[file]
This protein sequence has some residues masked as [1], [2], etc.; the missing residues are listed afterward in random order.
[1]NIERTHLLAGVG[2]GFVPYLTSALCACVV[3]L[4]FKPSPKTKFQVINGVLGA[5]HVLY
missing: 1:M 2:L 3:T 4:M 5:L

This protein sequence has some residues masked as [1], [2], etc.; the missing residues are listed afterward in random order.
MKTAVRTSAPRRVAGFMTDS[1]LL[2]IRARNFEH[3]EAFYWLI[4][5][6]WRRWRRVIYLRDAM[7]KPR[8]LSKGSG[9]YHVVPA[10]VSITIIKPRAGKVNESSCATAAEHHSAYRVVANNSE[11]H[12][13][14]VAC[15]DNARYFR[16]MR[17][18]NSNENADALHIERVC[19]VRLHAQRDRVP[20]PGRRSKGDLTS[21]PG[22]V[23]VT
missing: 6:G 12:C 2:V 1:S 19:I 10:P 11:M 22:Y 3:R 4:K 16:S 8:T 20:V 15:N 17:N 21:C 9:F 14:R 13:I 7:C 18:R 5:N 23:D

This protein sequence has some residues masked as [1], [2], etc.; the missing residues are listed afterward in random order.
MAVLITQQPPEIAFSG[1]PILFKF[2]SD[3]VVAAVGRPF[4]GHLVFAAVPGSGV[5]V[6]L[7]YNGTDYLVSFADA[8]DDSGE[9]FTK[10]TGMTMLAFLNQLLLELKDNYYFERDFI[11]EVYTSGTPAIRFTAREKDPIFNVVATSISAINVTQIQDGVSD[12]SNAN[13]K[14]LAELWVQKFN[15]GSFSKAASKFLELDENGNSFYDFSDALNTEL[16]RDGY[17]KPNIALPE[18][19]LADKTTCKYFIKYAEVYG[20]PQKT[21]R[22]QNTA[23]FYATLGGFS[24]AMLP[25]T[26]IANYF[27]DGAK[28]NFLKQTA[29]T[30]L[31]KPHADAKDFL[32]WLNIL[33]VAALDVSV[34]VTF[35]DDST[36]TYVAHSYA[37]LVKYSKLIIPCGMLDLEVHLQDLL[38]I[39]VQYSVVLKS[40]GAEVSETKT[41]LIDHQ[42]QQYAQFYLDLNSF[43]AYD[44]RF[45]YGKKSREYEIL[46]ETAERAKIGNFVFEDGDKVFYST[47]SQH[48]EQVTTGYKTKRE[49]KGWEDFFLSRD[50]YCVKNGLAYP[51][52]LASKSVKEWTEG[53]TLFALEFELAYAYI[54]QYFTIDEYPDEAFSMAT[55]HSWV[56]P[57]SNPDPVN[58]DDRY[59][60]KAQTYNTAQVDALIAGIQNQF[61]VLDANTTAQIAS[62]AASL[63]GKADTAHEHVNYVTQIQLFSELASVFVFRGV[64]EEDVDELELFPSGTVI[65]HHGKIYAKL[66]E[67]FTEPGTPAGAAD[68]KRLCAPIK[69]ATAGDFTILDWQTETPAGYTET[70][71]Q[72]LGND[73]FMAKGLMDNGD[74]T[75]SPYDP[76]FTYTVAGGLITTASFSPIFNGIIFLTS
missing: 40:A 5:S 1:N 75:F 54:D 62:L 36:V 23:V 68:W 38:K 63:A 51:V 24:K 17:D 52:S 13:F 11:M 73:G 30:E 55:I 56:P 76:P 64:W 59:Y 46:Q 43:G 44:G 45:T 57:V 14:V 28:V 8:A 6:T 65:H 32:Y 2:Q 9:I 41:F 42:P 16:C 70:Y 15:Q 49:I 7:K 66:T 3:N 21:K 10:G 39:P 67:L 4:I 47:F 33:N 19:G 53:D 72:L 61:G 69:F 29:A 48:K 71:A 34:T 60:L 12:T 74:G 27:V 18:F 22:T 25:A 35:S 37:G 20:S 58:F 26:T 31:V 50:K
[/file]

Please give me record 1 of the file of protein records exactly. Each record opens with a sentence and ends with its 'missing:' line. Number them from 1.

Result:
This protein sequence has some residues masked as [1], [2], etc.; the missing residues are listed afterward in random order.
[1]NIERTHLLAGVG[2]GFVPYLTSALCACVV[3]L[4]FKPSPKTKFQVINGVLGA[5]HVLY
missing: 1:M 2:L 3:T 4:M 5:L